Public officials in Paraguay have found themselves under unprecedented scrutiny recently thanks to a new access to information law that came into effect in September.
After it was revealed that the National University of Asunción was paying professorial salaries to a secretary and her family members, students organized massive protests leading to the dismissal of top-ranking officials there. Similar scandals are being uncovered in various public agencies, where many people had been receiving pay for work they never performed.
The momentum for transparency in government has been building for more than a decade in this country, which consistently ranks among the most corrupt in the world. In 2006, the Inter-American Court on Human Rights held that access to information is a fundamental component of the right to freedom of expression. In 2013, the Paraguayan Supreme Court issued a similar ruling. And that same year, after legislators voted against impeaching a congressman accused of using public funds to pay his nanny, angry citizens protested by banning their representatives from private businesses, including restaurants and hair salons.
The Access to Public Information Law, first passed in 2014, is the result of persistent efforts by national civil society organizations with the support of the Regional Alliance for Free Expression and Information (Alianza Regional por la Libre Expresión e Información), Latin America’s leading coalition of freedom of expression and information groups. The Institute of Law and Environmental Economy (Instituto de Derecho y Economía Ambiental), a Paraguayan organization that supports sustainable development and human rights, is a member of the Regional Alliance and worked closely with the Paraguayan government to implement the law.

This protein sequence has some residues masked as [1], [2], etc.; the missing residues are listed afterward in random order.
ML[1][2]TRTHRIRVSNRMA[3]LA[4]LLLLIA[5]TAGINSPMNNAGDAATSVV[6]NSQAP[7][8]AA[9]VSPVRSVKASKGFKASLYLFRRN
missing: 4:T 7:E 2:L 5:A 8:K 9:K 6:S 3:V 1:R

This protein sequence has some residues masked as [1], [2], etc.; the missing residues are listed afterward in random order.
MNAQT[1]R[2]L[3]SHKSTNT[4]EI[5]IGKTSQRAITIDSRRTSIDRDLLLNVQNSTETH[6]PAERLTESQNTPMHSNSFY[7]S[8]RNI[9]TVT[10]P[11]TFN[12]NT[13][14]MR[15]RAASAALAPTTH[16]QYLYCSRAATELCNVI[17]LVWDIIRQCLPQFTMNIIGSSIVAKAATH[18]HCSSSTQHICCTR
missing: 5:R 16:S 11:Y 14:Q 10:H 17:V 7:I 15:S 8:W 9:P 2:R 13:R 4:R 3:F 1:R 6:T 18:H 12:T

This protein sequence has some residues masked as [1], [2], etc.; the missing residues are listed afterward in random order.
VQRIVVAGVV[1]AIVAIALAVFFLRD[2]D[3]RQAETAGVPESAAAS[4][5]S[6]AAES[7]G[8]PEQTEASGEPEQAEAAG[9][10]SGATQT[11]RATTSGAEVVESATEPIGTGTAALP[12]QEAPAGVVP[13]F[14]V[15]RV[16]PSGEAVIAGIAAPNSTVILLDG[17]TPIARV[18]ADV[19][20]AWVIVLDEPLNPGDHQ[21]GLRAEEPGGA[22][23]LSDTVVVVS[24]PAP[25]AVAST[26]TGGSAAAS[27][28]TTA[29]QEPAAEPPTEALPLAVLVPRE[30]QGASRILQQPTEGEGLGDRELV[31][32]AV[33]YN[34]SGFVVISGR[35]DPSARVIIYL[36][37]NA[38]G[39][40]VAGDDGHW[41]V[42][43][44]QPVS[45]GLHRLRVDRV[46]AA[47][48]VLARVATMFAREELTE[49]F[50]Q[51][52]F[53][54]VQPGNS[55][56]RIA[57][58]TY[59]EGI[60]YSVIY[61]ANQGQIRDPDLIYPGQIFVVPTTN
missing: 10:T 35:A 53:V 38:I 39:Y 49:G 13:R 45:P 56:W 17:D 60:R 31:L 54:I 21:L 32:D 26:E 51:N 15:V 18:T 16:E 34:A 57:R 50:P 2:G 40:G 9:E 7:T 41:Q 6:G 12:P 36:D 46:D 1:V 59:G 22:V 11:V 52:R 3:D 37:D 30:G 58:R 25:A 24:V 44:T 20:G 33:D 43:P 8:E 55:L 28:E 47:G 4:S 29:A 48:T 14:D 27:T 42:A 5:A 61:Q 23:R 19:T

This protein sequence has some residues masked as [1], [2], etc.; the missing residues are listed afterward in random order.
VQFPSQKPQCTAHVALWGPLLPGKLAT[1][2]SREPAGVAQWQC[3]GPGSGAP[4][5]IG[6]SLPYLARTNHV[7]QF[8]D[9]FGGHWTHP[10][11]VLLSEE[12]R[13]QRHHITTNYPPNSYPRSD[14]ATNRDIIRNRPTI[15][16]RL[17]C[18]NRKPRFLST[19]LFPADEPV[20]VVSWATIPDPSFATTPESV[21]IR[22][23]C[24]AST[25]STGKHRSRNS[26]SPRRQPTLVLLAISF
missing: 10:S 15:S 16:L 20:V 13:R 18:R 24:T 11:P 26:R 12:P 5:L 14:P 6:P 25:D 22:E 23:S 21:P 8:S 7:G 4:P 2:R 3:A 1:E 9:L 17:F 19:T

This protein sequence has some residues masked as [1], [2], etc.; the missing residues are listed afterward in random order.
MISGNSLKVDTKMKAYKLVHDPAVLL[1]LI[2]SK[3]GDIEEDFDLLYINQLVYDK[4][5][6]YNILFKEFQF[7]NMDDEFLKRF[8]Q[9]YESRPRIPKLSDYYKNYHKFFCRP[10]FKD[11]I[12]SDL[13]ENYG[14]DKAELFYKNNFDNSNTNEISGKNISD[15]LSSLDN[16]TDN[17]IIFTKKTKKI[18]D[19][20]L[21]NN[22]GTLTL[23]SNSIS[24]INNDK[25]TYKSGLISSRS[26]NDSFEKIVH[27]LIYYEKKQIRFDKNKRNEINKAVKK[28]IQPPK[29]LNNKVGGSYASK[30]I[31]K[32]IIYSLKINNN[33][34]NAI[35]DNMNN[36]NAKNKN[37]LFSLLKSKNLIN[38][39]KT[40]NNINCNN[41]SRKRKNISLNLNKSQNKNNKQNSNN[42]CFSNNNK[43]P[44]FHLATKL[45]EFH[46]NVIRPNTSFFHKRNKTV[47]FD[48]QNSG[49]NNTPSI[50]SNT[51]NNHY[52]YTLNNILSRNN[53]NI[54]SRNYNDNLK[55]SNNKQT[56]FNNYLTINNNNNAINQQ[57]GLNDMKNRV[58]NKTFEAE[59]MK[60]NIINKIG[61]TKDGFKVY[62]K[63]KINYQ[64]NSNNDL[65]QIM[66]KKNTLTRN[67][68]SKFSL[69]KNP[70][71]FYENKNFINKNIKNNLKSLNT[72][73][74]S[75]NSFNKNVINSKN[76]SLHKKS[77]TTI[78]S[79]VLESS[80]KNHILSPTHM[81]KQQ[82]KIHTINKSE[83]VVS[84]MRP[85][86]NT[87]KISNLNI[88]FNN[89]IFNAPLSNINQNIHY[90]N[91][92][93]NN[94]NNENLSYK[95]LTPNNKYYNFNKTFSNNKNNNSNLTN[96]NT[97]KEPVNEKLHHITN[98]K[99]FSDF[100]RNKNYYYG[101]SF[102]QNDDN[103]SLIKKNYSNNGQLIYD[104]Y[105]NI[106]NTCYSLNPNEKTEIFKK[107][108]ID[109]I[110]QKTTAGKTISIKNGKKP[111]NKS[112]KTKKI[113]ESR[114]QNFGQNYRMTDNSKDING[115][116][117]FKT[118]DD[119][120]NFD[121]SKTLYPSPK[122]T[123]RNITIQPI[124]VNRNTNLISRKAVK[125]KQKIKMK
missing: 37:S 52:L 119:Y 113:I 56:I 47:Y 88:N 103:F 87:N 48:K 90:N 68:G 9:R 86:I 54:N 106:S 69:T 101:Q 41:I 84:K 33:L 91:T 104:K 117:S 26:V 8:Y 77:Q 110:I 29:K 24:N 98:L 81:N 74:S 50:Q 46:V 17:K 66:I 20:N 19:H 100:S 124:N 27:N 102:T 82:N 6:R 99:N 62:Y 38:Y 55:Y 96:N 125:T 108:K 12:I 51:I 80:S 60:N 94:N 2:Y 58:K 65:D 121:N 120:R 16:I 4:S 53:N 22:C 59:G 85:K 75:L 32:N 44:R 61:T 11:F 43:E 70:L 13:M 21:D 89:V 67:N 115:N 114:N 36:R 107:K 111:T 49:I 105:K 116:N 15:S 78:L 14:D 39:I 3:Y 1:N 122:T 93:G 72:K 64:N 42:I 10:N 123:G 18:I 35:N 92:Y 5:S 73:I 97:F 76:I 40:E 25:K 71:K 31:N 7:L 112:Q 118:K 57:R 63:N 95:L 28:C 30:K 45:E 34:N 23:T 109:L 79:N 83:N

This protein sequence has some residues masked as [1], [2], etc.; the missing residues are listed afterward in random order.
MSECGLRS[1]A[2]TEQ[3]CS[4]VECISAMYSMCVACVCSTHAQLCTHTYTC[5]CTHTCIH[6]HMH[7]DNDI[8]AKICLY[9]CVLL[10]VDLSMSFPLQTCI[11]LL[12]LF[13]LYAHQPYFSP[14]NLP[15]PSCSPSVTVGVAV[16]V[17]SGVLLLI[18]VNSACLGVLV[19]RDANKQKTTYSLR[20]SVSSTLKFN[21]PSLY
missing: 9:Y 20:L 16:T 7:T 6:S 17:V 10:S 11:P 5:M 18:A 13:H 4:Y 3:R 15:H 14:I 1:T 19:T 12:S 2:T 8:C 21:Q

Using the One-Stop Access to Public Information Portal (Portal Unificado de Acceso a la Información Pública) created under the law, Paraguayans can search for information about their government, including updated lists of public officials with detailed descriptions of salaries and responsibilities. More than 600 requests have been made via the portal, and refusals to provide information have been successfully appealed in court. Indictments and pretrial detention orders based on newly discovered corruption are pending.
But access to information doesn’t just uncover corruption. It also has the potential to improve people’s quality of life. The Information Portal makes it possible to publish a substantial volume of data that individuals may find useful, including instantly updated lists of medications provided by state institutions, the availability of intensive care beds, and the rankings and building conditions of schools.
The challenge that lies ahead will be to strengthen the governmental institutions that take responsibility for guaranteeing access to information. Currently, a department within the Ministry of Justice performs this task, with huge doses of mysticism but with little resources. That is unstainable in the long term. Sufficient investment will be needed to keep the Information Portal—and the institutions that are behind it—running.
Nevertheless, all signs point toward the law’s continued success. Many candidates in the recent municipal elections made transparency pledges during their campaigns, and the theme featured prominently in President Horacio Cartes’s final address of 2015. In her inaugural speech in February, the country’s new Chief Justice Alicia Pucheta—who will no doubt issue rulings in cases dealing with the law—noted the responsibility of the entire justice system to “uphold the mandates of transparency in our lives.”
Such public commitments are a good thing, and necessary, too. Paraguayans are not likely to give up a right they have embraced so enthusiastically.